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Unexpectedly Human Perception

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Unexpectedly Human Perception is the trope where animals perceive (mainly see) the world in a way just like humans, even if in Real Life they have new senses, lack a human one, or otherwise differ from humans in sensory ways.

There are ways this trope manifests, such as a non-primate mammal seeing red and green separately, a bee seeing in a non-fisheye way, or things that don't relate to sight, like a caterpillar hearing a wide range of sounds. Another side of this trope is how mammals (or pretty much most animals apart from birds and dragonflies) in fiction rely on sight, rather than smelling (or some other sense) like in Real Life.


Furthermore, all animals in fiction have the five human senses, no more, and no less. Sight is the only variable, as eyeless creatures will be blind, usually.

Can be justified if the animal is anthropomorphic, but this doesn't explain how less human characters will fail to use their non-human main sense.

This is part of Artistic License – Biology and Most Writers Are Human. Like with all Artistic Licenses, Tropes Are Not Bad - when we need a clear perspective from the animal in question, all of the animal's unique sensory quirks/flaws may get in the way of the audience's effort to understand said perspective, although this trope is still used with animal senses that are above human level.

Contrast Bizarre Alien Senses, Mysterious Animal Senses, and Animals See in Monochrome.



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  • Fluke: Shortly after birth, Fluke is disconcerted by the re-emergence of ability to see colours beyond the range of a dog’s perspective.
  • An inversion is discussed in Guardian Cats and the Lost Books of Alexandria. Marco, a cat, is surprised to learn that humans have poor night vision. He always thought lamps were for decoration.
  • Guardians Of Ga'Hoole: The series is from the point of view of owls, animals that typically see in limited or monochrome vision, but everything is described in full color. The most notable example is Nyroc first discovering the color of green, which he has a strong reaction to, despite not being able to see it in real life.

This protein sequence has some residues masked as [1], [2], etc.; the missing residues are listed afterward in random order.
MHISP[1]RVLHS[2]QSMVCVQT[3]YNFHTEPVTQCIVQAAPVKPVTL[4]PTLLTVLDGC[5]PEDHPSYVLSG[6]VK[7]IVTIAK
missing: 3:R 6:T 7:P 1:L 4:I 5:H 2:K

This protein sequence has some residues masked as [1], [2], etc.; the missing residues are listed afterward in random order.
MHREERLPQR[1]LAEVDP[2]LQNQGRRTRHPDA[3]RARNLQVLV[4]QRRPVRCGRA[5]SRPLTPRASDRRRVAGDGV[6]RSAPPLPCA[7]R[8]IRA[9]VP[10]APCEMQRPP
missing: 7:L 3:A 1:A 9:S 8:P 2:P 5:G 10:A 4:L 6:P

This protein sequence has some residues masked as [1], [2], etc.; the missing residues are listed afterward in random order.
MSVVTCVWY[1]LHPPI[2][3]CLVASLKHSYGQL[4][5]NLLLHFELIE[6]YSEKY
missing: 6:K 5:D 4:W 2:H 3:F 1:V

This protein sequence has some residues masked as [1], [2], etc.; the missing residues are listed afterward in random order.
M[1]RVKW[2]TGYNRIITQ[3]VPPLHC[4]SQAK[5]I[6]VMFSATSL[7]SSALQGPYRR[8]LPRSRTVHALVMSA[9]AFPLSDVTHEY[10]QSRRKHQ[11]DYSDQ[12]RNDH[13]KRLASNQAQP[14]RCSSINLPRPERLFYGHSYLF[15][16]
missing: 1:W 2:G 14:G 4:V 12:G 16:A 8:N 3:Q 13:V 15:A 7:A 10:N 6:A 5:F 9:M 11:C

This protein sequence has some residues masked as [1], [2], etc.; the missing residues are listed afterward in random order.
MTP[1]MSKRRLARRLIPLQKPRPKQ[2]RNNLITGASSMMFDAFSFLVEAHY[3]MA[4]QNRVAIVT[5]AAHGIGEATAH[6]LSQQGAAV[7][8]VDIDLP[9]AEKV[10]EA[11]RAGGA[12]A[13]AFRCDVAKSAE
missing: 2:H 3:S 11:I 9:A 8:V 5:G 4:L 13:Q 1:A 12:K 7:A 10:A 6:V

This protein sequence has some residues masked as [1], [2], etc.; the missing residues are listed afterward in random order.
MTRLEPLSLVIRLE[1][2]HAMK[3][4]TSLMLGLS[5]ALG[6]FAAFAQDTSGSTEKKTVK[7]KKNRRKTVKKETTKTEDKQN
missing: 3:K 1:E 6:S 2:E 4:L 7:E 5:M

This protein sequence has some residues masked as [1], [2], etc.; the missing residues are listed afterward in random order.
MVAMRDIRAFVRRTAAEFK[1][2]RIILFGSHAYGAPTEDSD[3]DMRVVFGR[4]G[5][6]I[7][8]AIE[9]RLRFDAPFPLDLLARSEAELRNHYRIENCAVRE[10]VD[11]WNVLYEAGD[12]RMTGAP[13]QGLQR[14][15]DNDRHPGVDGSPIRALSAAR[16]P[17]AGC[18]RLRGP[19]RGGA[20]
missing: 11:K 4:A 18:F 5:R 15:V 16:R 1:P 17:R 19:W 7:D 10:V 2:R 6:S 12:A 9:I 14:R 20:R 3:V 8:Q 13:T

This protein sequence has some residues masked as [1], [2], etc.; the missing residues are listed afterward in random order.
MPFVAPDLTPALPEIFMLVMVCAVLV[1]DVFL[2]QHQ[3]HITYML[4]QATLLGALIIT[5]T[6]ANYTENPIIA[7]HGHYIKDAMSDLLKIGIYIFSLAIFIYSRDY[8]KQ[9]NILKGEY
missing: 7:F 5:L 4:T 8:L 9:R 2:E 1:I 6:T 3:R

• Dogs and wolves in Survivor Dogs see the same colors as humans. For example, autumn is called "Red Leaf" despite the fact real dogs can't distinguish reds well.
  • Science Marches On in the 1980s book Stray. Pufftail can distinguish red, which is a color that cats can't see.
  • Warrior Cats: Though the books are told from the point-of-view of cats, they still see things the way humans do. This means being able to make out colors they shouldn't be able to, such as red and green, while not being able to see in the dark. Kits are able to open their eyes within seconds they are born much like a human baby would, although it takes about several weeks before kittens are able to open their eyes and to see very well, (in Bluestar's Prophecy, Bluekit and her sister are able to open their eyes and can see from incredible far distances, and that's not even mentioning the fact that they can already know how to play and run around like 2 month old kittens instead of spending most of their time sleeping and struggling to walk properly until their bodies develop more like real life ones). In many books they are able to taste sweetness (with one character even being named "Sweetpaw") despite cats not being able to. This was fixed in later books as cats consider honey to be tasteless.

    Video Games 
  • Spore: All spore creatures with eyes can see perfectly well, as a human. Also, all creatures can hear, even without the physiological equipment to do so.

     Western Animation 
  • Cat from Peg + Cat has a Sweet Tooth, despite real cats being physically unable to taste sweetness.